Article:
But anyway, I simply can’t expect these kids to know much of anything, not even — and here’s the rub — about pop cultural stuff! It’s astonishing to find how many of them are oblivious to mass media culture. Not that they don’t know the names and faces of actors and bands and other celebrities, but if I mention the name of any movie director besides Rob Zombie, there’s a general look of blankness. I tried it with Spielberg once and had a couple of students respond, none too confidently, “Isn’t he the guy who made Saving Private Ryan?” I’ve also been shocked and dismayed at how many of them are functionally ignorant of Stephen King. Sure, they know some of his movies, but when it comes to the man himself the overwhelming consensus is an attitude of dull, suspicious disinterest, expressed in questions such as, “Stephen King – he’s really weird, right? Like, he’s that horror guy.” So even on the level of the pop culture crap that many of us decry, these kids’ frame of reference is shockingly narrow.
That said, I did find out recently, simply by asking, that they’re all aware of the Anna Nicole Smith “story.” So hooray. I guess.
“In his introduction to the book, Dumbing Down: Essays on the Strip-Mining of American Culture, John Simon notes that a whole world of learning is disappearing before our eyes, in merely one generation. We cannot expect, he says, to make a mythological allusion anymore, or use a foreign phrase, or refer to a famous historical event or literary character, and still be understood by more than a tiny handful of people. (Try this in virtually any group setting, and note the reaction. This is an excellent wake-up call as to what this culture is about, and how totally alien to it you are.) Indeed, using Lewis Lapham’s criteria for genuine literacy — having some familiarity with a minimum number of standard texts (Marx, Darwin, Dickens . . .), and being able to spot irony — it may even be the case that the number of genuinely literate adults in the United States amounts to fewer than 5 million people — that is, less than 3 percent of the total population.
“In 1953, Ray Bradbury published Fahrenheit 451 — later made into a movie by Francois Truffaut — which depicts a future society in which intelligence has largely collapsed and the reading of books is forbidden by law. People sit around interacting with screens (referred to as ‘the family’) and taking tranquilizers. Today, nearly five decades later, isn’t this largely the point at which we have arrived? Do not the data cited above suggest that most of our neighbors are, in fact, the mindless automatons depicted in Truffaut’s film? True, the story does contain a class of ‘book people’ who hide in the forest and memorize the classics, to pass on to future generations — and this vignette does, in fact, provide a clue as to what just might enable our civilization to eventually recover — but the majority of citizens on the eve of the twenty-first century watch an average of four hours of TV a day, pop Prozac and its derivatives like candy, and perhaps read a Danielle Steel novel once a year.”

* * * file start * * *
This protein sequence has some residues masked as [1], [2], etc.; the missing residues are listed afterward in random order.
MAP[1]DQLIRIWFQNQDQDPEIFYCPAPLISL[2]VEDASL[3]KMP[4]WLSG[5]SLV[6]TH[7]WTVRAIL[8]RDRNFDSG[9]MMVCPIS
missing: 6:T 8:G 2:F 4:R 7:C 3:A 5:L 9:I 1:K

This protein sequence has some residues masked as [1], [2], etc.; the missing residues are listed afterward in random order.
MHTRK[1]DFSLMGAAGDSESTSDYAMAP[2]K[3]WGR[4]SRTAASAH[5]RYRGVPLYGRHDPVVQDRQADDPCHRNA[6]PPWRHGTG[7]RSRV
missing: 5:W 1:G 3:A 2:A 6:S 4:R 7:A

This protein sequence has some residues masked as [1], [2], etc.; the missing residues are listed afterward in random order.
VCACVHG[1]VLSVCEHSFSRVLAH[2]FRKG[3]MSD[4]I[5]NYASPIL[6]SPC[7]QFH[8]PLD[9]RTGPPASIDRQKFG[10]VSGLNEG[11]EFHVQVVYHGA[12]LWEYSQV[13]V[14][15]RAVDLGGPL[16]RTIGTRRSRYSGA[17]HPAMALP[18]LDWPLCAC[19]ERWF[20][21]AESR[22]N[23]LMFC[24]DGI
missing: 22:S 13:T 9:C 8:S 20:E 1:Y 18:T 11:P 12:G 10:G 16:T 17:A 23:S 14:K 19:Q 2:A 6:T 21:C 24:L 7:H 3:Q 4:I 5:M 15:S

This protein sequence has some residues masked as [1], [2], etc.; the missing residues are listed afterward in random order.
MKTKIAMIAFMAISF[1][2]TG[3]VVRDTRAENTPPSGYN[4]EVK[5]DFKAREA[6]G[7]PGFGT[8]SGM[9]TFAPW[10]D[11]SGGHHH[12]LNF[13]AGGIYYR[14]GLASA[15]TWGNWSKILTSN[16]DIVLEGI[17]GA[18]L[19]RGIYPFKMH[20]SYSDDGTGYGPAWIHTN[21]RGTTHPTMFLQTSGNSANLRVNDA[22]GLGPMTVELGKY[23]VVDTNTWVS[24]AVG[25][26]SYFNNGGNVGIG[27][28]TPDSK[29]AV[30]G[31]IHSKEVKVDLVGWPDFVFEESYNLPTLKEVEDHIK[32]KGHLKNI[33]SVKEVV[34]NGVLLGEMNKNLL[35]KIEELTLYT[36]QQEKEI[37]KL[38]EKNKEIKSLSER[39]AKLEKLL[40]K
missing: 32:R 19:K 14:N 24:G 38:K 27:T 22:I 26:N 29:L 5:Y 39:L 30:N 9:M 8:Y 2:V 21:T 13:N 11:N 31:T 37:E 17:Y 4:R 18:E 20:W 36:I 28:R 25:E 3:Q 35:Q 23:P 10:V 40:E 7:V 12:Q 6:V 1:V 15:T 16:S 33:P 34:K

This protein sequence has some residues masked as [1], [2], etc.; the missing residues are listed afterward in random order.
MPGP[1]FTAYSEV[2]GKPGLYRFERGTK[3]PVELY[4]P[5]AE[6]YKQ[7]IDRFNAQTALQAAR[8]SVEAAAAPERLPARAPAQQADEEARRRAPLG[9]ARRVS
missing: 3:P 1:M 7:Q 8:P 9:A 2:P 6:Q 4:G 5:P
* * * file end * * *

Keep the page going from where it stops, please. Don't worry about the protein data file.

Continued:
Okay, so there’s a misanthropic tone there. But, you know, Berman’s point is difficult to argue with, and sometimes the bitter pill is the necessary medicine.
To round out this rambling comment on the aforementioned apocalyptic note of cultural decline, I’ve long been disturbed by the terminal diagnosis of American culture that appeared in Neil Postman’s influential Amusing Ourselves to Death back in 1985: “When a population becomes distracted by trivia, when cultural life is redefined as a perpetual round of entertainment, when serious public conversation becomes a form of baby-talk, when, in short, a people become an audience and their public business a vaudeville act, then a nation finds itself at risk: culture-death is a clear possibility.” I truly think that’s where we stand now, even more so than when Postman penned those words two decades ago. And the fact that the national news media can go into a feeding frenzy over something as patently and disgustingly vapid as the Anna Nicole Smith “story” at a time when America’s foreign and domestic circumstances are as they are only drives home the truth of Postman’s (and Bradbury’s, and Berman’s) Dark Age diagnosis.